Clayton News-Star

Clayton drops nearly $1 million on land but doesn’t say what it’s for

As of late January, Clayton now owns this dusty field on Amelia Church Road next to the Amelia Station apartments. All town officials are saying is that recreation will likely go on the property, either sold to a developer or developed by the town itself.
As of late January, Clayton now owns this dusty field on Amelia Church Road next to the Amelia Station apartments. All town officials are saying is that recreation will likely go on the property, either sold to a developer or developed by the town itself. jdjackson@newsobserver.com

The Town of Clayton has bought a 19-acre tract off of Amelia Church Road but isn’t saying what the land is for.

The town closed on the deal at the end of January, paying $950,000, or $50,000 an acre, for the land, which is near the N.C. 42 intersection, across from Johnston Health.

The town will rezone the land from residential to office and institutional use. When planning board member Sarah Brooks asked why Clayton wasn’t tagging the land with a governmental zoning, planning director David DeYoung said other factors were at play.

“We are not sure we will own this property long term,” DeYoung said. “We only use the public facilities designation on property we know for sure that we’re going to develop. We wouldn’t want to grant that designation to a site that wasn’t going to be under our control long term. It may or may not, but right now the appropriate designation is office-institutional.”

DeYoung said the town is negotiating with an outside party to develop the land. Because of those talks, he declined to say what might go on the land.

“The town has recently purchased the parcel as part of an ongoing economic-development project,” DeYoung said. “Because we’re still in contract negotiations, we can’t release the details of that at this time. The purpose of this application is to rezone the property from residential estate to office-institutional to prepare that site for the economic-development initiative that’s moving forward.”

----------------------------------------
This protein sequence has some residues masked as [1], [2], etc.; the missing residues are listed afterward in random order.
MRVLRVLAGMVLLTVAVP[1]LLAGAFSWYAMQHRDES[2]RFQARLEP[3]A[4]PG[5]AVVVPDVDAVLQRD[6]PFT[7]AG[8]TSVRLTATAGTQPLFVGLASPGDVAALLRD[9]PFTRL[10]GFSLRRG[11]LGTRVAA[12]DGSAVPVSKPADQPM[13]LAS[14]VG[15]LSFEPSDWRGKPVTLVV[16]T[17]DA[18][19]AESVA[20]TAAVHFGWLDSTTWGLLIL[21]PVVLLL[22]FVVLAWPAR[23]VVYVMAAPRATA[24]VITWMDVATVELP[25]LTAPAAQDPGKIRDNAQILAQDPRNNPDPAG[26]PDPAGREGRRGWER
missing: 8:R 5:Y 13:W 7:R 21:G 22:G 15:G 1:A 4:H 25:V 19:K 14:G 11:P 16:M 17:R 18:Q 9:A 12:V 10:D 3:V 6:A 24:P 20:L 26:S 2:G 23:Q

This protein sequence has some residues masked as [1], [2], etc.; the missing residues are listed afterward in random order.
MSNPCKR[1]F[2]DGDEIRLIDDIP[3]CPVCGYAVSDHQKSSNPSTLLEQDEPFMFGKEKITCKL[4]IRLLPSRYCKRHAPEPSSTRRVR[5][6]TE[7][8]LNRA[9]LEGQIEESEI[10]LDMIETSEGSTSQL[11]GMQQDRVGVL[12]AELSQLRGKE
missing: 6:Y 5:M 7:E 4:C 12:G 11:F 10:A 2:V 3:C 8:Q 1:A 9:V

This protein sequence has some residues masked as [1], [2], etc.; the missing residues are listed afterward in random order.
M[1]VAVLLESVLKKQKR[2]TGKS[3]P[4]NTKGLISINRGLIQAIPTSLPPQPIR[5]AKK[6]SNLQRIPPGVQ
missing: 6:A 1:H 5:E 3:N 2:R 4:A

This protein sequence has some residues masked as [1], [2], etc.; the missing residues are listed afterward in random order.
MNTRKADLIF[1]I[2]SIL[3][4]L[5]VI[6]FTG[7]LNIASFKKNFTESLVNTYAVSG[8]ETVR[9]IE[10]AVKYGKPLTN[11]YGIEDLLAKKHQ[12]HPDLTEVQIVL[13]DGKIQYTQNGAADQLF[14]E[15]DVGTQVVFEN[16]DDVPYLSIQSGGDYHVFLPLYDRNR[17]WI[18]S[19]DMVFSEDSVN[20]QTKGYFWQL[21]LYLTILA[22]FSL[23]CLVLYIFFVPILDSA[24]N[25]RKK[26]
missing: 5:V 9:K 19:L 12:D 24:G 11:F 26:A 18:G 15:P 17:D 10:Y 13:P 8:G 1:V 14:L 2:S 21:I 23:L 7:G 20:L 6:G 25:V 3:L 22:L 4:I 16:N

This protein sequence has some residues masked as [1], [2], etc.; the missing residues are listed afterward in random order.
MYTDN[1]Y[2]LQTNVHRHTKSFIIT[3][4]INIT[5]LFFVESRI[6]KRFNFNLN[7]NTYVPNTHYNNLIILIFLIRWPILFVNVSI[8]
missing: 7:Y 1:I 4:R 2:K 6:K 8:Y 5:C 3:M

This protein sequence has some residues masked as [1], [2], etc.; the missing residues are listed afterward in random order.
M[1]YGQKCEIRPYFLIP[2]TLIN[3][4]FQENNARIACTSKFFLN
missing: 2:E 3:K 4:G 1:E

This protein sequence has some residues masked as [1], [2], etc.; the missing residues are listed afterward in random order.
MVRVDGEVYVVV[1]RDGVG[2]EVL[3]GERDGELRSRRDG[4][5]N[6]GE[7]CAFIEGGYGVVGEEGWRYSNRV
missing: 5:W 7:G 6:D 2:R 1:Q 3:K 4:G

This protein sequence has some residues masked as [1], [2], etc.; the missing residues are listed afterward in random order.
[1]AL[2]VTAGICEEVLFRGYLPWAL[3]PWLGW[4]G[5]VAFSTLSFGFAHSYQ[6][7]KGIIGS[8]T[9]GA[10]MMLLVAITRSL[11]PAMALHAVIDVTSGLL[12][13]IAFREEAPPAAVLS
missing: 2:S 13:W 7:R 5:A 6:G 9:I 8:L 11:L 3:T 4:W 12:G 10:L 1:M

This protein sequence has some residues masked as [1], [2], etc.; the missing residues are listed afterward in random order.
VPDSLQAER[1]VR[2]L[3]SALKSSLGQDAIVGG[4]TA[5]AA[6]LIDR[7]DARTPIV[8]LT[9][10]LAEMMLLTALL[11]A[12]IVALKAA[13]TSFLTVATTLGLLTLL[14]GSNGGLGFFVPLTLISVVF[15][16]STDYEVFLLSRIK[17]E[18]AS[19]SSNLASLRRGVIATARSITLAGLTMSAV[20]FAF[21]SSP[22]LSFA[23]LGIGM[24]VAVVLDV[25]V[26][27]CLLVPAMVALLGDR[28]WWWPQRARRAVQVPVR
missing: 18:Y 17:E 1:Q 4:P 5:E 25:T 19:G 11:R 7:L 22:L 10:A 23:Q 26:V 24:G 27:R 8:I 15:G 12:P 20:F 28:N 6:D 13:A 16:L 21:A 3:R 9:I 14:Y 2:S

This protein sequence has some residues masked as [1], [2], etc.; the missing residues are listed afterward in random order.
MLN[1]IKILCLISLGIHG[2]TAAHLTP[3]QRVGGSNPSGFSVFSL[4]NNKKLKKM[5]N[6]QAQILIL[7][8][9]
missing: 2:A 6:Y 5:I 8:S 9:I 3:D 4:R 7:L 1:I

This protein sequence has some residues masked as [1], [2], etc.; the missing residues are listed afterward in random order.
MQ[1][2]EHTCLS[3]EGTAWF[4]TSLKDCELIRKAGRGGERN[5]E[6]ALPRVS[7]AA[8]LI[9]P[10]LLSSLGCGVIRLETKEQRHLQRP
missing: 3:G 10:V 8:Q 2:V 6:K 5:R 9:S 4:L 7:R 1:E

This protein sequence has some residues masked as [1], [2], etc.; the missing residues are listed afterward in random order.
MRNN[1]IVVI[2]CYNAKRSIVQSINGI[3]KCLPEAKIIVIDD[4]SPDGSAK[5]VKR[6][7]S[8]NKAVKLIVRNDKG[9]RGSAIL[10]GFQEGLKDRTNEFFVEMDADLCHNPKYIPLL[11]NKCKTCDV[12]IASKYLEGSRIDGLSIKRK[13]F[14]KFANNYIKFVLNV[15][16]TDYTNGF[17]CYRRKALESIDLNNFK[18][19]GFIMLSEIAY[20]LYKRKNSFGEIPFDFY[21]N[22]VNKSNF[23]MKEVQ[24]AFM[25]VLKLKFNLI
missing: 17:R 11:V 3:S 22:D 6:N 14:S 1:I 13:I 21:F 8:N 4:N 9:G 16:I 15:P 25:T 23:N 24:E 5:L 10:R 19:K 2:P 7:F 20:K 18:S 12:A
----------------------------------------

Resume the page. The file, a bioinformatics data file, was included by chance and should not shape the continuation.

Lisa Price, representing Amelia Station apartments, which is next to the land Clayton bought, showed up to the February planning board meeting and asked what kind of neighbor might be going in next door. DeYoung suggested that ultimately, either through the outside party or the town itself, some kind of recreation would go on the land.

“Initial thoughts are any use of this property would probably be recreational in nature, but that’s as far as I can go on the conversation at this time,” DeYoung said.

Councilman Michael Grannis said the town would likely release more-specific plans in the next two to four months. But he said development could be a long ways off if Clayton doesn’t sell the property.

“There’s certainly a chance that it could be purchased by someone from us,” Grannis said. “If that were not to happen, it’s certainly possible that property could be used for some form of recreation, either active or passive. ... If we were to retain the land and not sell it, definitely a plan developed to make that some thing.”

“Of course, you know what our timelines are like,” Grannis said, pointing to Clayton’s slow development of its land along the Neuse River. Clayton has considered a major park plan for the property but would need to pass a bond referendum to fund it. Grannis said that while the town has owned the river property for four or five years, development is still two to four years off.

Grannis said Clayton had been working on the Amelia Church project for the past six months.

Drew Jackson; 919-603-4943; @jdrewjackson

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